Anyway, this has, as it often does, turned into less of a review of this movie and more of a jeremiad about how exhausting the discourse is and what that means for our society. Dune is good. It’s great, even. Although I don’t think it’s a good idea for megacorps to try and pressure people who aren’t ready, people who are immunocompromised, people who lack vaccine access, and people who are victims of anti-science rhetoric to the point of complete dissociation from reality to go back to theaters so that they can “see Dune on the biggest screen possible,” I can affirm that I don’t regret that decision. I don’t want to be the Boss Baby vibes guy, but there was an actual moment where the vistas and visuals of the movie made me gasp a little with their beauty, and my first thought was “Disney Star Wars could never.” Dune is good. See it. 

-Mark “Boomer” Redmond

Lagniappe Podcast: The Great Satan (2018)

For this lagniappe episode of the podcast, BoomerBrandon, and Alli discuss The Great Satan (2018), Everything is Terrible!’s retelling of the story of the fallen angel Lucifer, conveyed in a hyperactive mixtape of obscure VHS clips. 

00:00 Welcome

01:40 The Black Cat (1934)
02:52 The Lure (2017)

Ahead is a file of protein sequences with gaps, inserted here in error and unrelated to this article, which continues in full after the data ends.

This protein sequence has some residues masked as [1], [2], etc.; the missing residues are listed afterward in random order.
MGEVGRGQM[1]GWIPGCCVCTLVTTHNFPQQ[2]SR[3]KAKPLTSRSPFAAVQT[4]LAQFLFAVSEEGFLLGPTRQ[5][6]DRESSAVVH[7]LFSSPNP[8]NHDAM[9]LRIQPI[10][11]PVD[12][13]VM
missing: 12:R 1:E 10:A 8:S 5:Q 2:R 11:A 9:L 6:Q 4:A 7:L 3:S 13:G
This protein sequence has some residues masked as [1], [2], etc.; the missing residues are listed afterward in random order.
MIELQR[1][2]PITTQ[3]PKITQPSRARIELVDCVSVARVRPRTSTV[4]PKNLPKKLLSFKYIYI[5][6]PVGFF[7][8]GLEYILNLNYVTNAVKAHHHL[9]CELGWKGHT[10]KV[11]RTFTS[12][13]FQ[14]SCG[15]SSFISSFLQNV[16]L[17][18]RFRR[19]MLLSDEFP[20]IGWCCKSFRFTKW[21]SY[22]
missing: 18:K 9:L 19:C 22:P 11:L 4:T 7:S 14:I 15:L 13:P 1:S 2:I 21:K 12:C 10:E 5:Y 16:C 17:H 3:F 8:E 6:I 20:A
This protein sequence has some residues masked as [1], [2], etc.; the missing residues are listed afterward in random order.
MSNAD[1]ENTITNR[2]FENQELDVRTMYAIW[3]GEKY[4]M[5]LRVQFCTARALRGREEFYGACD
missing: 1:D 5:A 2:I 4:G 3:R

05:10 StageFright: Aquarius (1987)
08:30 Landscape Suicide (1987)
10:25 Into the Inferno (2016)
14:45 The End of Evangelion (1997)
22:35 Dune (2021)
32:00 Elvira: Mistress of the Dark (1988)
33:13 Nightmares on Elm Street
37:40 Jennifer’s Body (2009)
39:18 Return of the Living Dead (1985)
44:35 The French Dispatch (2021)

47:25 The Great Satan (2018)

You can stay up to date with our podcast through SoundCloudSpotifyiTunesStitcherTuneIn, or by following the links on this page.

– The Lagniappe Podcast Crew

Zola (2021)

As a terminally online movie nerd who has been relying on borrowed public-library DVDs instead of theatrical distribution to keep up with new releases all pandemic, it’s a minor miracle when I can enter a movie unbiased & unspoiled.  By the time I get to most buzzy releases, I’ve already heard every possible take on its faults & merits, with plenty of plot & stylistic details filled in as supporting evidence.  I was fortunate, then, to watch Janicza Bravo’s Zola without any clear roadmap to where it was headed.  As it was adapted from one of the most notorious Twitter threads of all time (with the co-writing help of its real-life subject & Tweeter, @zolamoon), I should likely be embarrassed that I had no idea where the film’s road-trip-to-Hell story would lead me, but instead I’m grateful.  While the hype around @zolamoon’s tweets was sensational, the conversation surrounding their movie adaptation has been much more subdued, which means the film-obsessed corners of the internet where I lurk left me mostly blind to where it was going.  All I really knew is that Zola lived to tweet about the journey, which did little to lighten the tension of the distinctly Floridian nightmare she survived.